A guy in Kenya once said to me:
"Over there in Sweden, everybody must be happy all the time!", and I didn't know whether to laugh or cry... How perplexed he looked when I told him about our suicide rates*, and about how many of us that are stressed out or more or less depressed!
"Why?!", he asked. But how should I know. I had never seen such happy and peaceful people before I came to this poor land, so I guess I had assumed that unhappiness was normal...!
But why? Why aren't we happy all the time? I don't know. But I'm now going to present a theory to you: I think it could have something to do with living inside a small bubble of peace and harmony, and outside that bubble is a cold, stormy ocean, where people perish in anguish, and we know it. And no decent human being can live with that knowledge, without it disturbing your peace of mind!
Moreover, the evil outside has tentacles into the bubble, so you can never forget! Every now and again we learn that the clothes we are wearing were sown by children who suffered in appalling conditions. That the cotton was sprayed with poison, which killed some people in India. The bananas claimed lives in Nicaragua. On TV we see commercial adds with smiling brown children being saved by the rich people's offerings. Saved from death and horrendous suffering, we must presume. And then there are refugees. More and more refugees come from the Land Outside and want in, inside our bubble, away from the anguish. But we send them back. Then they kill themselves, they faint, they collapse, the children fall into coma. But we have to, because we would never manage to take in everybody who wants to! The ocean of anguish is so huge, and our bubble so small. It would burst. And we would all plummet into the ocean.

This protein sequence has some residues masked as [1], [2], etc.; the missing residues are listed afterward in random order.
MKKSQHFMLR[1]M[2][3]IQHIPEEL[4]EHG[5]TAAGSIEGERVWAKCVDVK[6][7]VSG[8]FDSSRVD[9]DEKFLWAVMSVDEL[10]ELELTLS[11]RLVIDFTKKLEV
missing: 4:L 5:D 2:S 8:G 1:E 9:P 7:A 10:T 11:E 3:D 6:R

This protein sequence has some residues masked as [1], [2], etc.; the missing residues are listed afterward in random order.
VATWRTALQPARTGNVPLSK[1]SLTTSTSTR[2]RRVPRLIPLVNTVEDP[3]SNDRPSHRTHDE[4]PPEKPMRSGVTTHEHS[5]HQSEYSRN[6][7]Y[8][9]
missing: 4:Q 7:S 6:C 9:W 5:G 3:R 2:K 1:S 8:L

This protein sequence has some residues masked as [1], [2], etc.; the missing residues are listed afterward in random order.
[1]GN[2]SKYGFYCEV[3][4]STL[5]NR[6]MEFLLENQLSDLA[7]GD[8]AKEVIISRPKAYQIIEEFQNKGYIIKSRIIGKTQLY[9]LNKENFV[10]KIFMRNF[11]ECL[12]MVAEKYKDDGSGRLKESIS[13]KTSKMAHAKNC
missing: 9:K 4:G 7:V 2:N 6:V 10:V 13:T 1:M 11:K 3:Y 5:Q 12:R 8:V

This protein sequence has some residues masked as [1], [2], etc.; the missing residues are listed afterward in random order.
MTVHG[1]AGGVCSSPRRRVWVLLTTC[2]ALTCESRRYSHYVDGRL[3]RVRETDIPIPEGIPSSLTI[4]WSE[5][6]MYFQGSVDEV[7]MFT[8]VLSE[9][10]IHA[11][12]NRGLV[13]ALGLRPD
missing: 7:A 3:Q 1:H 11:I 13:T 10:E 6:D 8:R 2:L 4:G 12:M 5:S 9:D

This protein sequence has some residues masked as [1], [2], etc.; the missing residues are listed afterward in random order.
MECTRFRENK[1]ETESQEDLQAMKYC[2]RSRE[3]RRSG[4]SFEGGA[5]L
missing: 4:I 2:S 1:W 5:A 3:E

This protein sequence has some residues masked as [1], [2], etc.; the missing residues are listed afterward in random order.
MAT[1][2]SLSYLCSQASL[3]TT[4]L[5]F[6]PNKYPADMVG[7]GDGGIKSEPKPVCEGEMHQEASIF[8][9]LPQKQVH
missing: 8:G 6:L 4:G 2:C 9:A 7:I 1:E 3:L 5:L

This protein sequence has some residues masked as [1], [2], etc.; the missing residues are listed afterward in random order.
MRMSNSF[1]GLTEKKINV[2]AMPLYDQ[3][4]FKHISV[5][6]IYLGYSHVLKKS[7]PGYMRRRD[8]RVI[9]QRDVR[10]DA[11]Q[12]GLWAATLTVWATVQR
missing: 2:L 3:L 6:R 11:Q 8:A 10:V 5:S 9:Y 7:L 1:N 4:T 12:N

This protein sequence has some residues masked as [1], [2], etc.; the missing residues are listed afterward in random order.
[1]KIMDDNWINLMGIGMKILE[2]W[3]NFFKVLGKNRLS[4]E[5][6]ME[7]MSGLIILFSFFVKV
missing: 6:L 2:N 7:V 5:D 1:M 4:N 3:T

I believe that much in our society can be derived from this world view, and from the fear born from it. The fear that your bubble will burst. Why don't we buy more fairtrade for example? Aren't we the world's wealthiest population, our consumption setting new records every year, it's not as if we can't afford it! But a fairtrade label guarantees that the laborers were fairly paid, a statement that presupposes that they were NOT fairly paid for all the other products that we buy. To shop fairtrade thus entails an acknowledgement of the Land Outside, the Ocean of Anguish, and our peace of mind depends on that we never think about this.
Or like this new party, the Swedendemocrats, say: "We have to take care of our own problems first! It's not right to the people who come here to let them in, when we are not able to offer them the service they deserve, since we have such severe economic problems ourselves!". Right. Poor us. Poor wealthiest population in the world for having such a shortage!... But they don't dare to look at it that way, don't dare to see how much, much better off we are than the refugees, because they are terrified that the bubble will burst! And that we'll end up like them!
Charity galas. The sale of indulgences. The purchase of some clean conscience for a small percent of your income, but as I wrote in Every note is a vote, we simultaneously uphold the suffering with the other 99 percent.
The worst thing is that we're wrong. The world view is incorrect. We SHOULD pity ourselves, the stressed out, unhappy and scared ones. The happy people are found in the Land Outside, among the poor ones. They suffer too, sure they do, but they are not as unhappy as we are. And so it is sad that we must uphold this unfair world order, through our consumption and our politics, when in fact we could solve everything, their problems and ours, by just shopping fairtrade! And in the meantime... In the meantime we ought to open up our borders. With this I mean: Free immigration. And nothing less.
*When I wrote the Swedish original of this text, Africa largely lacked suicide data, and those countries that had been mapped were in the lowest category. I now see that almost all countries have been mapped, and that Kenya is actually worse than Sweden in that respect!... They are in the highest category, while Sweden is in the second highest. I however don't wish to change my argument at this point, since I've understood that in Kenya people kill themselves out of economic despair rather than unhappiness. So.